welding vocational school

More Skilled Workers Needed As Welded Joints Replace Rivets in Construction

welding vocational school

Welded joints have been steadily replacing rivets in the construction of steel-frame buildings. Welded joints offer tremendous savings in that a welded section offers more strength than a riveted section does. In fact, the loss of strength on a riveted section is substantial at 30 to 50 percent.

Why Welded Joints are Replacing Rivets in the Construction Industry

 

Welding is an essential element of several industries, including construction. Skilled professional welders can join two metal structures together with such strength that the joint will not part unless physically cut. There are numerous advantages to using welded joints over rivets, including:

  • Holes must be drilled in order to use rivets. These holes must be aligned accurately.
  • There must be enough clearance to set rivets properly.
  • The holes are sometimes punched instead of drilled; however, this process leaves residual stress around the hole. The hole needs a larger diameter to alleviate this stress.
  • On occasion, the holes that are made ahead of time in the shop will not line up on-site. In this case, a drift is hammered into the hole, which squeezes the holes to allow the insertion of the rivet (or bolt). This process usually results in an inferior joint that is prone to cracking.
  • When welding is used in the supporting components of a structure, the necessity for the use of heavy steel in the lower levels is eliminated. Welded sections can support the load of the entire structure. A building that is constructed using welded sections weighs at least one-third less than an identical building constructed using rivets.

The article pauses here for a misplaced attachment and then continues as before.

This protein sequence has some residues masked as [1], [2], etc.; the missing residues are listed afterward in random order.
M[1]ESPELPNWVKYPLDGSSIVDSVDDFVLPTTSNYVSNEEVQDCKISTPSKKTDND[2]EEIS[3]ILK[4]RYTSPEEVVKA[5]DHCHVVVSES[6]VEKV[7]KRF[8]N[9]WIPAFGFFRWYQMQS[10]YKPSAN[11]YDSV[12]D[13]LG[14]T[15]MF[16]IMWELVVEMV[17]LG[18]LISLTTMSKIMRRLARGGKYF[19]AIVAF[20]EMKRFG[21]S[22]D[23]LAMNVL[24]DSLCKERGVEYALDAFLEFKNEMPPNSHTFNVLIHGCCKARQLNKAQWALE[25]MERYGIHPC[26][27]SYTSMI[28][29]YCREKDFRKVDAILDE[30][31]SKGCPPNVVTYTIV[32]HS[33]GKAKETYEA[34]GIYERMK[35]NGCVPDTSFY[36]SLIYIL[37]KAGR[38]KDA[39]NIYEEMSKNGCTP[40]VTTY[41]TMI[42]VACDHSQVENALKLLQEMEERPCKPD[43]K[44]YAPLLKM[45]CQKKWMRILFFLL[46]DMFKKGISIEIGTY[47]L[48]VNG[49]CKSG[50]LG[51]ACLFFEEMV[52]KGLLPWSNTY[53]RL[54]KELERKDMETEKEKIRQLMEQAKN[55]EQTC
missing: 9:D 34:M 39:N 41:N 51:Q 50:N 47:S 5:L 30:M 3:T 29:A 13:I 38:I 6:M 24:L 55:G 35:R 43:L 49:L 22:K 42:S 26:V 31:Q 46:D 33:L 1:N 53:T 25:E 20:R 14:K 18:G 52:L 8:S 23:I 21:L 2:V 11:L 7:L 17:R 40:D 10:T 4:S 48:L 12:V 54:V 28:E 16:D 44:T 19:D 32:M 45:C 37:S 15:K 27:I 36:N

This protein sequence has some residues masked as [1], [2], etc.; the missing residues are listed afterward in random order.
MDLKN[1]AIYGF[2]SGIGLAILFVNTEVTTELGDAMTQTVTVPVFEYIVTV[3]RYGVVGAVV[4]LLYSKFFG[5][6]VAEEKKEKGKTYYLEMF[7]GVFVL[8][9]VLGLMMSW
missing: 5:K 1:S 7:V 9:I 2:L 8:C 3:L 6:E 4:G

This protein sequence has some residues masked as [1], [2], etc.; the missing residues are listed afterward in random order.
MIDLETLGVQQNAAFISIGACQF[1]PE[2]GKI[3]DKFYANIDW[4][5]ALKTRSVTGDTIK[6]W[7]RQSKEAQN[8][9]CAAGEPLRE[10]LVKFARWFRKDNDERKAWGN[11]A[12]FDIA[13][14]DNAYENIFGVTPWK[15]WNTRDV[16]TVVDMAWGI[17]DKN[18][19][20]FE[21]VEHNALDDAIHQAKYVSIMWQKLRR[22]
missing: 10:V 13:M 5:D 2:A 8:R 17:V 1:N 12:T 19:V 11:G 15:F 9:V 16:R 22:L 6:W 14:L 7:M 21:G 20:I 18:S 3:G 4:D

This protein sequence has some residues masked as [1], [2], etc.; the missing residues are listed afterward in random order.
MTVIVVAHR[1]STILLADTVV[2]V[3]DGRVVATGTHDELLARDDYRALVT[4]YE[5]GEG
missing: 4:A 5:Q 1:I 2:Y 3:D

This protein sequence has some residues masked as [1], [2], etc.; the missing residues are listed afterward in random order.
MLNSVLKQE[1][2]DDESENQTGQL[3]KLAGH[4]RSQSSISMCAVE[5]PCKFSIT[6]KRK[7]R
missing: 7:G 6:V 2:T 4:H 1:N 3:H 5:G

• Another benefit of using less steel is a reduction in the overall cost of the construction project.

Steve Sumner is the Director of Global Marketing for the Lincoln Electric Co., in Ohio. He states that welding is a productive and cost-effective method for joining metals. Sumner also speculates that the consumer welding market will continue to grow.

As Welded Joints Replace Rivets, the Need for Skilled Personnel in the Construction Industry Continues to Rise

 

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Forbes recently released its Top 10 List of the hardest jobs to fill in 2014. For the fifth year in a row, skilled trade workers, including welders, are listed among the top 10 since 2008. In fact, skilled trade workers have remained number one on Forbes’ Top 10 List every year since 2010.

This shortage is only slated to become more severe, as a large portion of the skilled trade labor force will retire in the upcoming years.  According to data compiled by EMSI, more than half of America’s skilled trade workers are 45 years or older, and almost one fifth are over age 55. Moreover, the oil and construction boom in this country is driving up the demand for welders sharply.

The Gulf Coast, for example, is already battling a severe welder shortage due to the unprecedented rise of shale extraction in the region. These labor shortages cause delays in the construction of the processing and refining facilities, threatening to slow down the boom and push back the projected date of energy independence, 2035 (as estimated by BP PIC).

Welding Certification Training

This promising labor market can drive more and more young people towards skilled trades careers like welding. While most high school graduates are encouraged attend a 4-year college program, one-third of college graduates do not work in occupations related to their fields of study according to a 2013 survey conducted by CareerBuilder.

However, choosing to embark on a skilled trades career like professional welding can be a very economical alternative: Not only is the pay 1 encouraging – the median annual salary of $36,000 and 10% earn more than $56,000, you can also complete welding certification training in less than a year, thus starting to make money soon after your training. As the construction industry is booming and welding is becoming indispensible, professional welders face a bright future.

1. http://www.bls.gov/ooh/production/welders-cutters-solderers-and-brazers.htm#tab-5